Carnosol (CS) is an ortho-diphenolic diterpene in rosemary with great antioxidant potential. This study was designed to investigate the hypolipidemic, anti-oxidant, and anti-diabetic activities of CS. In our experiment, the rats were divided into the following groups of 8 animals each: control, untreated diabetic, three CS (1, 5, 10 mg/kg/day)-treated diabetic groups. On the first day of the study, the diabetic groups were given streptozotocin (STZ) in a single intraperitoneal (i.p.) injection at a dose of 60 mg/kg for induction of diabetes. CS was injected (i.p.) to the treatment groups from 3 days after STZ administration during a period of 4 weeks. At the end of the experimental period, we assessed the serum levels of glucose, IL-6, TNF-α, malondialdehyde (MDA), glutathione–s transfrase (GST), superoxide dismutase (SOD), catalase (CAT) activities, triglycerides (TG), total cholesterol (TC), low density lipoprotein (LDL-C), and high density lipoprotein (HDL-C). The results indicated that STZ caused an elevation of serum glucose, IL-6, TNF-α, MDA, TG, TC, LDL-C, and it also made a reduction of serum GST, SOD, CAT, and HDL-C (p<0.001). The findings showed amelioration in the serum glucose, IL-6, TNF-α, MDA, TG, TC, LDL-C, GST, SOD, CAT, and HDL-C in the CS-treated diabetic groups versus the untreated group, in a dose dependent manner (p < 0.001). In conclusion, the present investigation proposes that CS may be improved diabetes and its complications by modulation of oxidative stress and inflammatory responses.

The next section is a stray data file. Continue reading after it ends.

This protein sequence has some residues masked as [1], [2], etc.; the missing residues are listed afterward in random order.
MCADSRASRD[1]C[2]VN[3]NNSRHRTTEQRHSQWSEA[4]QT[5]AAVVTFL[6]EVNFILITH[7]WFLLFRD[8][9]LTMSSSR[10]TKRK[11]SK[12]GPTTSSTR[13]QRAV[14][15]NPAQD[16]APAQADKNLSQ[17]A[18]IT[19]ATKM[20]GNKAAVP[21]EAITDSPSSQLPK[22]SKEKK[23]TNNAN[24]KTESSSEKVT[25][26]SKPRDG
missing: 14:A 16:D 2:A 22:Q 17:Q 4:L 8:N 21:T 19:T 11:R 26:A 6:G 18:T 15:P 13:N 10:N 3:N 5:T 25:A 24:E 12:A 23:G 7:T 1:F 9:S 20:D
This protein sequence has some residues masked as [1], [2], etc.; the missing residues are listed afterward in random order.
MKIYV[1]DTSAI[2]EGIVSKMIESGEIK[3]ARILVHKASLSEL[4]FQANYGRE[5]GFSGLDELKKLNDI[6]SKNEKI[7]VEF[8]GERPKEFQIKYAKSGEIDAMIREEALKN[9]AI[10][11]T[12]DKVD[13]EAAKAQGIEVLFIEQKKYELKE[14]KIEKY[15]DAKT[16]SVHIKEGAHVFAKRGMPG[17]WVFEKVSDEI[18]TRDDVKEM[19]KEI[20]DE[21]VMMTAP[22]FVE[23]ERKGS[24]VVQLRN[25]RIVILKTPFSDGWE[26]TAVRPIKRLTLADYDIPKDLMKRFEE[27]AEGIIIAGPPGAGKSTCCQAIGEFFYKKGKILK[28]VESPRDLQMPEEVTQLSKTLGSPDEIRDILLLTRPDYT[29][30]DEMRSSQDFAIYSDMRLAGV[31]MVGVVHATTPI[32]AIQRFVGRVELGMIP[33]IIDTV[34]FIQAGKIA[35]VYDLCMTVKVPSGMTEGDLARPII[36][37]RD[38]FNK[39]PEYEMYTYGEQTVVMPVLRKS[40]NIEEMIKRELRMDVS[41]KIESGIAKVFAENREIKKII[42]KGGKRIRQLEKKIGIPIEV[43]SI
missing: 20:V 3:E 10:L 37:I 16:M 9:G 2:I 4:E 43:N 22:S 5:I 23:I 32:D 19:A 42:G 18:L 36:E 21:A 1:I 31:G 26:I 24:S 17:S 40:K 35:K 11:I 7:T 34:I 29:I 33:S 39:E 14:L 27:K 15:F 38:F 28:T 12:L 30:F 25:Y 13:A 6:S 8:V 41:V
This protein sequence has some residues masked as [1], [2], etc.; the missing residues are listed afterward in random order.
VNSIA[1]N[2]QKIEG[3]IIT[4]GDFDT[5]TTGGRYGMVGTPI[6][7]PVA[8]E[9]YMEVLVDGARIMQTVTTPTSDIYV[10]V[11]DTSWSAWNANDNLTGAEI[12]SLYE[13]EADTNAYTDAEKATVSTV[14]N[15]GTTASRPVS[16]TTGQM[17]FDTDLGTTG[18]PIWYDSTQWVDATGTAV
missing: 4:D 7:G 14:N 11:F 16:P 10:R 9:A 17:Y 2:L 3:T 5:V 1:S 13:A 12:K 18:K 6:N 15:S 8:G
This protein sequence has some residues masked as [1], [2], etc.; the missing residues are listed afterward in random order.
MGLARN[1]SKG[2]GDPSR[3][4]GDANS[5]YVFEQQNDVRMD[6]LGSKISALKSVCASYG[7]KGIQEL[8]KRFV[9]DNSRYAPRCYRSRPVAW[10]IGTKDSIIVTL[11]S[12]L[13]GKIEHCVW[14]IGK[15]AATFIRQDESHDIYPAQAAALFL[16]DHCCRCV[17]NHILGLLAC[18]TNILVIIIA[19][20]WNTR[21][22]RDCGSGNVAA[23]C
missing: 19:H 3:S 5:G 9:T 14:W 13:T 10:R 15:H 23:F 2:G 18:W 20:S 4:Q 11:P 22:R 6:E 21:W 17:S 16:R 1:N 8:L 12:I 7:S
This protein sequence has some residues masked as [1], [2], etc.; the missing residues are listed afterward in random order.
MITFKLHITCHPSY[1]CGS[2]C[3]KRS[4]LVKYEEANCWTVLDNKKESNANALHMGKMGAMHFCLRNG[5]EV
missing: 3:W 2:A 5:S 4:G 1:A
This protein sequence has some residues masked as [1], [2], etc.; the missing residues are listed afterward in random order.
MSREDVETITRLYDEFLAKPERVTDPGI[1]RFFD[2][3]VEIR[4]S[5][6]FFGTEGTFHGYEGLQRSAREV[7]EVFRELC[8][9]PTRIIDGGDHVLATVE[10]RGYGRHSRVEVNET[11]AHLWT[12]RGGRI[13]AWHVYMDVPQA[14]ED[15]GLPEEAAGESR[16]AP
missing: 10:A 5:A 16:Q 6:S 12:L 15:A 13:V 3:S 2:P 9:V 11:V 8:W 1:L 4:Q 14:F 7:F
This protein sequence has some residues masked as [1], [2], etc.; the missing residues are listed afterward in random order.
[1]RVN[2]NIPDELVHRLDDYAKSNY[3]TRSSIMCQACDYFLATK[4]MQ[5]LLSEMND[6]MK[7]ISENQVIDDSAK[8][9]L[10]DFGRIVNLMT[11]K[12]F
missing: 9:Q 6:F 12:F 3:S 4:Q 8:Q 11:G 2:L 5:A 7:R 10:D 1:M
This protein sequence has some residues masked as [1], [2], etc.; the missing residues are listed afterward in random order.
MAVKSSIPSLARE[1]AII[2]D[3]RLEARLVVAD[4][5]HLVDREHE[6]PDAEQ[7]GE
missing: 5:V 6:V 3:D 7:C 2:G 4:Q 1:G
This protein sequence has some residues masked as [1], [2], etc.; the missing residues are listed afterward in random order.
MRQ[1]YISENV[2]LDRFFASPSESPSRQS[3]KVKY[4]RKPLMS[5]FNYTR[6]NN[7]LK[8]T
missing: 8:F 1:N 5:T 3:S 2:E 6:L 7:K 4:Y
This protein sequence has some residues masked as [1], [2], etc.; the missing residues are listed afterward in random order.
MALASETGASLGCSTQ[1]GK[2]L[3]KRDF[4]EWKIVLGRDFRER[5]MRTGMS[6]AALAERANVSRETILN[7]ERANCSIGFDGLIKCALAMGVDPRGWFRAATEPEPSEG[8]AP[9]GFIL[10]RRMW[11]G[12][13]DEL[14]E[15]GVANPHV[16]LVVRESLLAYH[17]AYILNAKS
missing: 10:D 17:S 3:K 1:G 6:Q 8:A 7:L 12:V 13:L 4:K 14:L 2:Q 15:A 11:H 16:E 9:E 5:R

Speaker
Biography:

Jin-Taek Hwang is a scientist in the field of functional food research. He received his Ph.D. in biochemistry and molecular biology from Kyung Hee University. He is currently working in the Korea Food Research Institute. Current efforts are focused on identifying the active compounds against metabolic syndrome. Dr. Hwang is also interested in the study of nutritional epigenetics.

Abstract: